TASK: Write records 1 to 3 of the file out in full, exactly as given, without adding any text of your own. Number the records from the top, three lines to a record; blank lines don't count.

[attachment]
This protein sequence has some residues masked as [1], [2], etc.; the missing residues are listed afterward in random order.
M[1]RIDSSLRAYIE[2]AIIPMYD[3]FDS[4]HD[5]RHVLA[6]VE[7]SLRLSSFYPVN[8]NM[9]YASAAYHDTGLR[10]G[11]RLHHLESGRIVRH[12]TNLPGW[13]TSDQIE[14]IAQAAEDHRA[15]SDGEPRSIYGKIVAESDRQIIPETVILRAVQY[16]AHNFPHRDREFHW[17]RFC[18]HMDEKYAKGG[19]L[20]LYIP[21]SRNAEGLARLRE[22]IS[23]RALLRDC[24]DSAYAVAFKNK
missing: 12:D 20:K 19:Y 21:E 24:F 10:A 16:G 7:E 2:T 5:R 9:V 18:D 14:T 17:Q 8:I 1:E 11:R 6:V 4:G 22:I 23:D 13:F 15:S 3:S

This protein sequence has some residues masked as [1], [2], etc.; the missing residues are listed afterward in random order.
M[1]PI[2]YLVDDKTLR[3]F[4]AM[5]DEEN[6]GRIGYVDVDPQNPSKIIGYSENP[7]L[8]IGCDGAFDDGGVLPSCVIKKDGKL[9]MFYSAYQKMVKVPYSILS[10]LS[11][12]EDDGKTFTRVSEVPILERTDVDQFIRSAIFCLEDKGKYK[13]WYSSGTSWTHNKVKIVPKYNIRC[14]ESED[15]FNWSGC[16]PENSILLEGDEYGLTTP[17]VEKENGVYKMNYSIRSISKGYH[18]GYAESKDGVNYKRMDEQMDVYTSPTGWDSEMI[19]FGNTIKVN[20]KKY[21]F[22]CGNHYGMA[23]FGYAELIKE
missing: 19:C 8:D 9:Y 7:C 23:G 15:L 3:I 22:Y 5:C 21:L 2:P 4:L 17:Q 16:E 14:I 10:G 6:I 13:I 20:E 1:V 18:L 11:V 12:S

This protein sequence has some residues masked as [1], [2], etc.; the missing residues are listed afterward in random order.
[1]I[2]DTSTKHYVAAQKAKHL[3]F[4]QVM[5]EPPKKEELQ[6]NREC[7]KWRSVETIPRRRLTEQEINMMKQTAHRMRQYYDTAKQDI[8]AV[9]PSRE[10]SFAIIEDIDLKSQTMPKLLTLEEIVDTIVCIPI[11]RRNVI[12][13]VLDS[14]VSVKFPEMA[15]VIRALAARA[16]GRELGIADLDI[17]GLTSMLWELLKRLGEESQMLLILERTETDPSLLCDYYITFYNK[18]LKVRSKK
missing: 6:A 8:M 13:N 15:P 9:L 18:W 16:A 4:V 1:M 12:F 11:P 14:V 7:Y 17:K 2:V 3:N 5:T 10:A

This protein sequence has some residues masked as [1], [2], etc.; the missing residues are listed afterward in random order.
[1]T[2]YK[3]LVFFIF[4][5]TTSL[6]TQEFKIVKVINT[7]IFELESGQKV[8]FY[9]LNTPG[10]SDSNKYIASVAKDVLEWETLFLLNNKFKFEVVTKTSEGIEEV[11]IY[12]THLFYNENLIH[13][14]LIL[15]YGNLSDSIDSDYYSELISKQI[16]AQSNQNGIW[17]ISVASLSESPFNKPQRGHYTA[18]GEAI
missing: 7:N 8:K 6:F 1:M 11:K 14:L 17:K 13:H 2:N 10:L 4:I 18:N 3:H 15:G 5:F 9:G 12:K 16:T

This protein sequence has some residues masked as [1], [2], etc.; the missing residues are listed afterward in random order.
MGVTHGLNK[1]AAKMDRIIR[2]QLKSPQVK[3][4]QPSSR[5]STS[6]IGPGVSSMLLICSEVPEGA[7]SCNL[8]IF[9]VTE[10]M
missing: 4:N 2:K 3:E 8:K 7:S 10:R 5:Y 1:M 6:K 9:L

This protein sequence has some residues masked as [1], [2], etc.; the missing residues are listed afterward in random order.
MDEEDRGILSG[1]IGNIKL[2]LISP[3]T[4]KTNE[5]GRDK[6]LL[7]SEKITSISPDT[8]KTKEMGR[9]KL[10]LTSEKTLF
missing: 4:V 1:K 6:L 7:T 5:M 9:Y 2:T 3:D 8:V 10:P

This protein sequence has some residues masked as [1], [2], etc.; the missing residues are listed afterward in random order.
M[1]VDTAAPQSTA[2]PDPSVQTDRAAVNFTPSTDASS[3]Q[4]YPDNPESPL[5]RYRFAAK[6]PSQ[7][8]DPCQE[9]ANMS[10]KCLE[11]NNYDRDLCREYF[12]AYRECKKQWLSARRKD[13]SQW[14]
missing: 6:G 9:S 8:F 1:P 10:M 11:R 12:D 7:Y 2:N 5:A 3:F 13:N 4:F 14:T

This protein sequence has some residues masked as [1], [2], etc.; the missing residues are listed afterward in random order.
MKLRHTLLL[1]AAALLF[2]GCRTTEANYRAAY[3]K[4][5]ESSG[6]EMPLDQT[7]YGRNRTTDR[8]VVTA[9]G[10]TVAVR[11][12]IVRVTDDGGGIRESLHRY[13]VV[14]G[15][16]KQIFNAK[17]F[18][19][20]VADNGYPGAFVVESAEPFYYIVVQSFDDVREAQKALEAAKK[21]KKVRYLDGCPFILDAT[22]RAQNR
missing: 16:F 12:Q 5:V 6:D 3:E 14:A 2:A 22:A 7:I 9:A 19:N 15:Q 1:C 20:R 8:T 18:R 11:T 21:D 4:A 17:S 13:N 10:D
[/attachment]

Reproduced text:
This protein sequence has some residues masked as [1], [2], etc.; the missing residues are listed afterward in random order.
M[1]RIDSSLRAYIE[2]AIIPMYD[3]FDS[4]HD[5]RHVLA[6]VE[7]SLRLSSFYPVN[8]NM[9]YASAAYHDTGLR[10]G[11]RLHHLESGRIVRH[12]TNLPGW[13]TSDQIE[14]IAQAAEDHRA[15]SDGEPRSIYGKIVAESDRQIIPETVILRAVQY[16]AHNFPHRDREFHW[17]RFC[18]HMDEKYAKGG[19]L[20]LYIP[21]SRNAEGLARLRE[22]IS[23]RALLRDC[24]DSAYAVAFKNK
missing: 12:D 20:K 19:Y 21:E 24:F 10:A 16:G 7:E 2:T 5:R 9:V 18:D 14:T 17:Q 8:I 1:E 11:R 6:V 4:G 22:I 23:D 13:F 15:S 3:S

This protein sequence has some residues masked as [1], [2], etc.; the missing residues are listed afterward in random order.
M[1]PI[2]YLVDDKTLR[3]F[4]AM[5]DEEN[6]GRIGYVDVDPQNPSKIIGYSENP[7]L[8]IGCDGAFDDGGVLPSCVIKKDGKL[9]MFYSAYQKMVKVPYSILS[10]LS[11][12]EDDGKTFTRVSEVPILERTDVDQFIRSAIFCLEDKGKYK[13]WYSSGTSWTHNKVKIVPKYNIRC[14]ESED[15]FNWSGC[16]PENSILLEGDEYGLTTP[17]VEKENGVYKMNYSIRSISKGYH[18]GYAESKDGVNYKRMDEQMDVYTSPTGWDSEMI[19]FGNTIKVN[20]KKY[21]F[22]CGNHYGMA[23]FGYAELIKE
missing: 19:C 8:D 9:Y 7:C 23:G 15:L 3:I 22:Y 5:C 21:L 2:P 4:L 17:Q 16:E 14:I 10:G 6:I 13:I 20:E 1:V 18:L 11:V 12:S

This protein sequence has some residues masked as [1], [2], etc.; the missing residues are listed afterward in random order.
[1]I[2]DTSTKHYVAAQKAKHL[3]F[4]QVM[5]EPPKKEELQ[6]NREC[7]KWRSVETIPRRRLTEQEINMMKQTAHRMRQYYDTAKQDI[8]AV[9]PSRE[10]SFAIIEDIDLKSQTMPKLLTLEEIVDTIVCIPI[11]RRNVI[12][13]VLDS[14]VSVKFPEMA[15]VIRALAARA[16]GRELGIADLDI[17]GLTSMLWELLKRLGEESQMLLILERTETDPSLLCDYYITFYNK[18]LKVRSKK
missing: 6:A 8:M 13:N 15:P 9:L 18:W 16:A 4:V 1:M 12:F 11:P 14:V 7:Y 17:K 2:V 3:N 5:T 10:A